Liberal Democrat Councillors in Newcastle will vote against the Labour Council’s budget and council tax increase at Wednesday’s meeting of the City Council.
Liberal Democrat councillors will speak against a number of the proposals in the budget, and in particular the closure of the visitor information centre, parking charges for blue badge holders, the cutting back of the night time noise service and the proposal to increase council tax.
Labour has switched its position on council tax. They promised to freeze it when they won control of the council - and a Government council tax freeze grant every year since has enabled them to do. Last year they said that hard-pressed residents should not have to pay extra council tax. What is so different this year? There's still a freeze grant on offer, and many councils are continuing to accept it. In Newcastle, freezing council tax would involve only a small shortfall of around £600,000 out of a controllable budget of over £500m, and in any event there is currently an underspend on this year's budget of £1.5m and rising, with little of the year remaining. When the Liberal Democrats were in control of Newcastle City Council between 2004 and 2011, our policy was to keep council tax at or below the rate of inflation - and we did it every year. Now inflation is close to zero, and the Labour Council is increasing council tax. It doesn't make sense.
No doubt the budget debate will be a re-run of the usual criticisms of the government that we've heard in the past few years. Yes, we agree that cuts have been unfairly applied - and we have said as much to government ourselves as well as supporting the council's consultation response to Government on the 2015/16 settlement. . However, it looks as though there will be further cuts no matter who wins the coming General Election. We want to see cuts applied as equal cash reductions, or at least equal percentage reductions.
However, Newcastle City Council still has £800m to spend each year on running its services - and over half a billion of it comes in money from the Government. The annual support grant may have been cut but other grants, adding up to over £373m, have actually been increased for this coming year. We don't hear much about this. We note that the council's budget report says "many of the savings have been achieved with minimal impact on services". They can't have it both ways.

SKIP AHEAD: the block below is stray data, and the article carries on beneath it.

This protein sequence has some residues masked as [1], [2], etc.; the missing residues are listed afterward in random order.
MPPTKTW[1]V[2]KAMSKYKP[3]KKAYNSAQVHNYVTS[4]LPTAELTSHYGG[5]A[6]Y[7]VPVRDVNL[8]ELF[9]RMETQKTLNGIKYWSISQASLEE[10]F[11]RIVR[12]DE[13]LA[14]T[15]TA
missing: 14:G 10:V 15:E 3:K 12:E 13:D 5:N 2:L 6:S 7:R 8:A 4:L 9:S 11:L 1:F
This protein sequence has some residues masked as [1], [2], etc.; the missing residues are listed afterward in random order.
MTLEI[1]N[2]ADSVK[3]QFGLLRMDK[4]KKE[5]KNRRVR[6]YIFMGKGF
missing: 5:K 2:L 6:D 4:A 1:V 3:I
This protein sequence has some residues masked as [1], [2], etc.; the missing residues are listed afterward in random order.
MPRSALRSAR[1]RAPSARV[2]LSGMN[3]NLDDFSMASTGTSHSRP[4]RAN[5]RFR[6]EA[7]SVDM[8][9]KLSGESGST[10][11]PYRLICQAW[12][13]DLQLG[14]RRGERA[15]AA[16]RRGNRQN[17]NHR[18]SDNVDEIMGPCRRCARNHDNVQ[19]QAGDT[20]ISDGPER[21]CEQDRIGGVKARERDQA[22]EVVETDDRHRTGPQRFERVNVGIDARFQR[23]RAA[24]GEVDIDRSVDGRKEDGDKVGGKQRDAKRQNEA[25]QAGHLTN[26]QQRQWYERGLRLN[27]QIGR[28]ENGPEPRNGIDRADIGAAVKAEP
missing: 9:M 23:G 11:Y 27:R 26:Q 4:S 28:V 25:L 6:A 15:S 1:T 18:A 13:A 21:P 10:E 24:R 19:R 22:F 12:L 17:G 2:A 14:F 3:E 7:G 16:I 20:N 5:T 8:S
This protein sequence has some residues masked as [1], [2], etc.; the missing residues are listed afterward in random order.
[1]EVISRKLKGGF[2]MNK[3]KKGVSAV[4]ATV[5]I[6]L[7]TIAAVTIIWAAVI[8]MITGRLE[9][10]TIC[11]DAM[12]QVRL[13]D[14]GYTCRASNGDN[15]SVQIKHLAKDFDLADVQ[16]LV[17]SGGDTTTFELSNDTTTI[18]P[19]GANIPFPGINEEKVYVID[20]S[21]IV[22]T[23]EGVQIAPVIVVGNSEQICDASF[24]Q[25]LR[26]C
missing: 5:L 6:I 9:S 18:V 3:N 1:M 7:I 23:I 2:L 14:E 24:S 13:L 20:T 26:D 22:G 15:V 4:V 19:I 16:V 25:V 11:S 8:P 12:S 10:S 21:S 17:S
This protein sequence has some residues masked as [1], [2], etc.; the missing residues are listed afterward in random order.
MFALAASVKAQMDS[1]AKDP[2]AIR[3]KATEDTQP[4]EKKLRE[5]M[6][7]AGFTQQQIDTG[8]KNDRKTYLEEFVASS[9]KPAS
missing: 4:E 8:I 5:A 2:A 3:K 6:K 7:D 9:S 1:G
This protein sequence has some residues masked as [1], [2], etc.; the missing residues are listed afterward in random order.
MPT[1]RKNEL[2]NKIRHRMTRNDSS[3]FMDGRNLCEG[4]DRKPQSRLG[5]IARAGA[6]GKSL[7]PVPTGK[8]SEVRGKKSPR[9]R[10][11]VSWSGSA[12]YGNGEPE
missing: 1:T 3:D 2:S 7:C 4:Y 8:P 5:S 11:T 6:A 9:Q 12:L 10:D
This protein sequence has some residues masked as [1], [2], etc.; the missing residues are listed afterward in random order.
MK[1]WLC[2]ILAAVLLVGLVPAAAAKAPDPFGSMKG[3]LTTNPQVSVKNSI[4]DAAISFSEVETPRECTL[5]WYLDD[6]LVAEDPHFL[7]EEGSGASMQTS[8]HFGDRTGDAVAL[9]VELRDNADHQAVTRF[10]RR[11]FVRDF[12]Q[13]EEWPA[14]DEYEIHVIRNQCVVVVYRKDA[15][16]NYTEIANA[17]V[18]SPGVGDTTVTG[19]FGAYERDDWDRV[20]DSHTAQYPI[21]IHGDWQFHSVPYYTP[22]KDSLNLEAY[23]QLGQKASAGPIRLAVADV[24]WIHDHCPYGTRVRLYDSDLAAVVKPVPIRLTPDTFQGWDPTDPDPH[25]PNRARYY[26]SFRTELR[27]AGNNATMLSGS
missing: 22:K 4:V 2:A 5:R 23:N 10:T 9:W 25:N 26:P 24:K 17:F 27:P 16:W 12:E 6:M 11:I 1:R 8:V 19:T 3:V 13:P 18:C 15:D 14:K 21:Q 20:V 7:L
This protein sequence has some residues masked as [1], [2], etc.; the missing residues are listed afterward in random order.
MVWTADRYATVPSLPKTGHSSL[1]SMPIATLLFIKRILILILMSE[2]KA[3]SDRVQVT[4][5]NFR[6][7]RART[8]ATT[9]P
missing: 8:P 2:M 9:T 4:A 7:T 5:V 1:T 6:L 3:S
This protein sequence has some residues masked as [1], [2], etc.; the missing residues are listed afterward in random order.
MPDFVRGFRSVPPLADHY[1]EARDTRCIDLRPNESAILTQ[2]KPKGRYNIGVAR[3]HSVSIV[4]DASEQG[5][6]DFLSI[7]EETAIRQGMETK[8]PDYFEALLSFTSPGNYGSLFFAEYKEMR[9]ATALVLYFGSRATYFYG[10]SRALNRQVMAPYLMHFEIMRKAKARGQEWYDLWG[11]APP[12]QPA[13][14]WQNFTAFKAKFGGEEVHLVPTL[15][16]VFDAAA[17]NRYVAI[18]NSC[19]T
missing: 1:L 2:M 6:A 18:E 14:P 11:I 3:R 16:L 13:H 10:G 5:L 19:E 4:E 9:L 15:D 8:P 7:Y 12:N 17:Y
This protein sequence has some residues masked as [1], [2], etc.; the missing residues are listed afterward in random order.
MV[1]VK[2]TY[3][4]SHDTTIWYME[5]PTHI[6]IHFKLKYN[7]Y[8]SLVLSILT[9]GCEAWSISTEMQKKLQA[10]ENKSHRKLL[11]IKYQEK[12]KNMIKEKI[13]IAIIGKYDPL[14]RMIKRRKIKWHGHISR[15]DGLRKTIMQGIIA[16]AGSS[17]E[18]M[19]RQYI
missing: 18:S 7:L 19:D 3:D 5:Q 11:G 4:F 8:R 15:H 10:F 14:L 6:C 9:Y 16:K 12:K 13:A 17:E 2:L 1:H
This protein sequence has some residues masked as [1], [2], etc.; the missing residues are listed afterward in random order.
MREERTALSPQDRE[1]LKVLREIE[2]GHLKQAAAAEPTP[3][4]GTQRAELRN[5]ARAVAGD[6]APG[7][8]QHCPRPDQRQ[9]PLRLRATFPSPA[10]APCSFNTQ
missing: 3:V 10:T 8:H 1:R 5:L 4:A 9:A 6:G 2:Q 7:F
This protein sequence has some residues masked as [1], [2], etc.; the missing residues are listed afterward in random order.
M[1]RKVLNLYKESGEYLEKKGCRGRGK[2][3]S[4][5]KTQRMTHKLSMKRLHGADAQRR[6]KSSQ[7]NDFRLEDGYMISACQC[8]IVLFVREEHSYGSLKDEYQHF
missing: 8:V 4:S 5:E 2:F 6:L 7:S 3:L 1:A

Newcastle Council likes to make it out that the council's approach to the cuts has been innovative, and they have been transforming services. This couldn't be further from the truth. Most services are provided in the same old way, and each year budgets are just "salami-sliced". Now they are being cut to what is called "minimum credible level". Newcastle and neighbouring councils are behind what is going on elsewhere in the country when it comes to sharing services with others. We've said it before - why are there seven separate economic development teams in the seven council areas of the so-called "Combined Authority". Why not one approach to community safety through the Police and Crime Commissioner? Why not one approach to tourism? Why not one unit for electoral services across Tyne and Wear or the Combined Authority area? Why not share as much of legal, accounting, HR as is possible? Why not merge the separate housing companies that look after council houses - they all do much the same thing? Why not manage leisure and cultural facilities though one trust for a wider area? This would all produce big savings in management costs and overheads. We say it's time to give up the empires, end the duplication, cut the costs and support frontline services.
The council's targets for savings in utility costs are far too modest - there must be more challenging targets set.
Council tax payers don't just pay for council services but precepts for police and for fire and rescue services. We ask - why are there four fire and rescue authorities in our region when there is only one for the whole of Scotland? Why three different police authorities - all with their own managers, specialist, IT systems and overheads? It's time to set in train mergers that will save significant amounts of money.
Finally, we say that the Council's budget papers on the website make it almost impossible to see what, if any, changes have been made to the original budget proposals - why not? People are entitled to know what account has been taken of their comments